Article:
The members of the Crikey team — along with thousands of others around the world — are glued to our computer screens today (or moreso than usual), watching hours of footage of bubbling, muddy water.

We’re watching ‘spillcam‘, BP’s live-stream of its ‘Top Kill’ operation, the oil giant’s latest attempt to curb the millions of gallons of oil still gushing into the Gulf of Mexico.

The live feed of the oil spill has been running for a week now, but when BP tweeted that it may kill the feed for Top Kill, the public backlash came thick and fast, with accusations of a cover-up and demands for complete transparency. When the company finally backed down and agreed to show the footage, so much hype had built around it that it has become the most talked-about online event since the WikiLeaks ‘Collateral Murder’ video.

And it’s pretty compelling stuff:


Okay, not because we love watching endless hours of bubbling sludge, but because it is all playing out alongside another big debate about transparency and the internet: the erosion of our personal privacy on Facebook and the Google wi-fi data breach, both of which came under fire from communications minister Stephen Conroy in parliament on Monday.

Some, including Facebook’s wunderkind founder Mark Zuckerberg, have been predicting the death of privacy as we know it. Yet just today, he has caved in to public pressure, agreeing to revamp the site’s privacy controls, so users can make sure their drunken party photos are kept out of the public gaze.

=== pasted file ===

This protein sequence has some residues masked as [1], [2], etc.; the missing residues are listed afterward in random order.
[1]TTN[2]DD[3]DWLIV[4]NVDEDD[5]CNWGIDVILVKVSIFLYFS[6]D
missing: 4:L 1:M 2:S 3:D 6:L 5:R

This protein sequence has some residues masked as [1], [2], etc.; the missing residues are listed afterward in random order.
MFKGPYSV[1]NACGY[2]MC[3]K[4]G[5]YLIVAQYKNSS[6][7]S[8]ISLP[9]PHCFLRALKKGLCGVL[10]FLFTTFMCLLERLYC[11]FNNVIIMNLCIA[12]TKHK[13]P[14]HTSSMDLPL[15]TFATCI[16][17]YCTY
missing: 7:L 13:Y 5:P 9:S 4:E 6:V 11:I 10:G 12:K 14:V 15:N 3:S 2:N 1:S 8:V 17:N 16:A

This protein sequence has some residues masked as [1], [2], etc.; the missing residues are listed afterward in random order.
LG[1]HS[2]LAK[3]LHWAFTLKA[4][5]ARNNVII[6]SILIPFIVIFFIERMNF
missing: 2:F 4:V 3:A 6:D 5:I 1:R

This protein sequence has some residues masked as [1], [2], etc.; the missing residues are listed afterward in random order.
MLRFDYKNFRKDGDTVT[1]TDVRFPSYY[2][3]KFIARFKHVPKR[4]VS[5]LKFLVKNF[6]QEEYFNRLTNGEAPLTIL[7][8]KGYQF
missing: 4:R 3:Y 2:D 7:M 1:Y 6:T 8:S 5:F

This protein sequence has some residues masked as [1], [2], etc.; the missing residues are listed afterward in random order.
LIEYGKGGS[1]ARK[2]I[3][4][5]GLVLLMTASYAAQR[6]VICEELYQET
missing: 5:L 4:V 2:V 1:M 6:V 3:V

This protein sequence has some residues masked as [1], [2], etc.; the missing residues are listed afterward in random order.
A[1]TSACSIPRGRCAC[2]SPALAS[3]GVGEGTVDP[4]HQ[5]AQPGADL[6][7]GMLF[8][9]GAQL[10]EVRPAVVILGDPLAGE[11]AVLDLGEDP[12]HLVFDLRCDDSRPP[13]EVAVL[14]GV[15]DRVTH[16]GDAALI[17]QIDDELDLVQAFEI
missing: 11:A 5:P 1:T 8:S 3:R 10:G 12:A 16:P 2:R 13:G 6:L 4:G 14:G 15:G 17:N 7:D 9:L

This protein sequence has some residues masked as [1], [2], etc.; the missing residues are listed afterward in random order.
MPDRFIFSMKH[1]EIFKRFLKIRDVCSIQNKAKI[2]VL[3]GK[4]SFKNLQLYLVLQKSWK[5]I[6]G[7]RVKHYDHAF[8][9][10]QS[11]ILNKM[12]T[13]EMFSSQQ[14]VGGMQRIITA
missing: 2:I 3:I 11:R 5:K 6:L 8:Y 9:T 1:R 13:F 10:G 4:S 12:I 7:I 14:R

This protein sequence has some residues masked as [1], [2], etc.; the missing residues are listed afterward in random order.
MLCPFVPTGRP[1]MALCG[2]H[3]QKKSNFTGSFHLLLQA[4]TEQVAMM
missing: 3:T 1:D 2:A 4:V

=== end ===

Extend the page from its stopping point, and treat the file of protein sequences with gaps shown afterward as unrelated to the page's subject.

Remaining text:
It’s the big contradiction of the internet age: on the one hand, we now expect — demand, even — an increasing level of transparency from our government and corporations. And the social web has given us the tools to hold them instantly and publicly accountable when they don’t comply.

But on the flip side of the web 2.0 coin, most of us clearly aren’t ready for our own lives to be so heavily scrutinised. Facebook is our own personal spillcam, but we’d rather keep it on closed circuit TV.

But can we continue to break down the barriers around big corporations and public figures without eventually exposing ourselves?

We’ll be watching — but we’re keeping our thoughts to ourselves. For now.

In the meantime, back to the sludge…

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Peter Fray
Peter Fray
Editor-in-chief of Crikey
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